Written by Will Lubenau, University of Idaho
Since steelhead angling has wrapped up around the state, we wanted to provide another update on the University of Idaho steelhead catch-and-release study. But, before we get into some data, we wanted to encourage anglers one more time to submit any unreported steelhead tags they’ve collected. This will be the final call to report tags!
Click this link to report your tag: https://idfg.idaho.gov/fish/tag/add Also, a BIG thank you to all the anglers who have helped this work by reporting tags! Your participation has made the project work.
The last project update was in early March and a lot has happened since then. The information presented below is preliminary and will change slightly as we continue to work through data.
How many fish tagged this year?
If you recall, one main point to this research is to further our understanding of how often wild steelhead are caught in Idaho’s steelhead fisheries. To gather information on this topic, we tagged and released steelhead at Lower Granite Dam and relied on steelhead anglers to report tags they encountered. Over the last 10 months, we tagged 2,085 steelhead. Of those fish, 848 were wild, 1,043 were adipose-clipped hatchery fish, and 194 were adipose-intact hatchery fish.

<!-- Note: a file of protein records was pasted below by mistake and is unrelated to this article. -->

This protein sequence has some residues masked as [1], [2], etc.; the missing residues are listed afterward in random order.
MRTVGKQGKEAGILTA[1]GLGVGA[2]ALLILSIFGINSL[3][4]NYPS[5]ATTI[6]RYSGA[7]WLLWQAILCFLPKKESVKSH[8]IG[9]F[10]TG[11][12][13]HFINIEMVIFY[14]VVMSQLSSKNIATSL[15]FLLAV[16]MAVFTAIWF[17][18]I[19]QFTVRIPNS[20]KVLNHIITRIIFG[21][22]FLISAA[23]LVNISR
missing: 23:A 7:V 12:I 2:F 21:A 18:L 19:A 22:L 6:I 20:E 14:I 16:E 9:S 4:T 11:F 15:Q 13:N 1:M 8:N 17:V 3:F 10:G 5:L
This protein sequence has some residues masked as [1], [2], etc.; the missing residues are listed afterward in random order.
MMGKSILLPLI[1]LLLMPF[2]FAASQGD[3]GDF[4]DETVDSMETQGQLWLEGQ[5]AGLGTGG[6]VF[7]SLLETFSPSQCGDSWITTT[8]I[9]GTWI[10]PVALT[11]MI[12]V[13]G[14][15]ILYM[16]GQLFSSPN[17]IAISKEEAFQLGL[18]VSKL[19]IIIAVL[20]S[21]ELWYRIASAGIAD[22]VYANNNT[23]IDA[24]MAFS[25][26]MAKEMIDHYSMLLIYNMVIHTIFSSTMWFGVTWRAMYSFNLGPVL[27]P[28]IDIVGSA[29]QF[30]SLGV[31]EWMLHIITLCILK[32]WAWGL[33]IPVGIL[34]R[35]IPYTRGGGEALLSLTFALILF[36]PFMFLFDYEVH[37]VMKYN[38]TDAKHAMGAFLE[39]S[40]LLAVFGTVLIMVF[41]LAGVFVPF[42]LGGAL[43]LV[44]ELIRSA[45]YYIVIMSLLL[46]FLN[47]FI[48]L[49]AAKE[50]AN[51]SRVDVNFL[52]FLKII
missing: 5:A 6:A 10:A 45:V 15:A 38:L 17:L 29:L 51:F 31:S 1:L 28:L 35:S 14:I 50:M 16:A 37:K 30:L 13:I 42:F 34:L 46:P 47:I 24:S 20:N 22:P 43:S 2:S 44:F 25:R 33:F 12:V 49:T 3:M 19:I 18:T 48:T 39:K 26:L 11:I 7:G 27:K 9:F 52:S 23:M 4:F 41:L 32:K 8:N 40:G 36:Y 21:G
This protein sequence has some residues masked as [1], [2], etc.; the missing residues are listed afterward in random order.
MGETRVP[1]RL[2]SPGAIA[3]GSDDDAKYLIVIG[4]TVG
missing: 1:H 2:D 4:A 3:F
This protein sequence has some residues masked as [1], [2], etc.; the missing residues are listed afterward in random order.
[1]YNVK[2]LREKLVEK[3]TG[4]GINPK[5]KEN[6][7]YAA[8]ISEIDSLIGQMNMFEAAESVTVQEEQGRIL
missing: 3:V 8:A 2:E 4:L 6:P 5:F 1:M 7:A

How many tags reported this year?
So far, 613 tagged fish have been caught and reported from the second year of our study. Of the reported fish, 221 were wild fish, 330 were adipose-clipped fish, and 62 were adipose-intact hatchery fish.
Where were tagged fish caught?
The approximate number of fish encountered by river is provided in the graph below. Please note encounters from the mainstem, North Fork, and South Fork Clearwater River have been combined in the Clearwater River group. Additionally, encounters from the Little Salmon River have been placed in the Salmon River group.
Nearly half of the reported adipose-clipped fish and wild fish were caught in the Clearwater River drainage. Also, almost 75% of the reported adipose-intact hatchery fish were caught in Clearwater River drainage. Most of the adipose-intact hatchery fish bound for Idaho are returning to the Clearwater River, so it makes sense that most of those encounters would happen there. There were a few additional wild and adipose-clipped hatchery fish that are not included in the graph that were caught in the Minam, Imnaha, and Tucannon rivers.
There are a lot of data to continue to work through and we are excited to dig deeper into the analysis. Stay tuned for future updates and our final results!
For more information on Idaho’s Wild Salmon and Steelhead click here.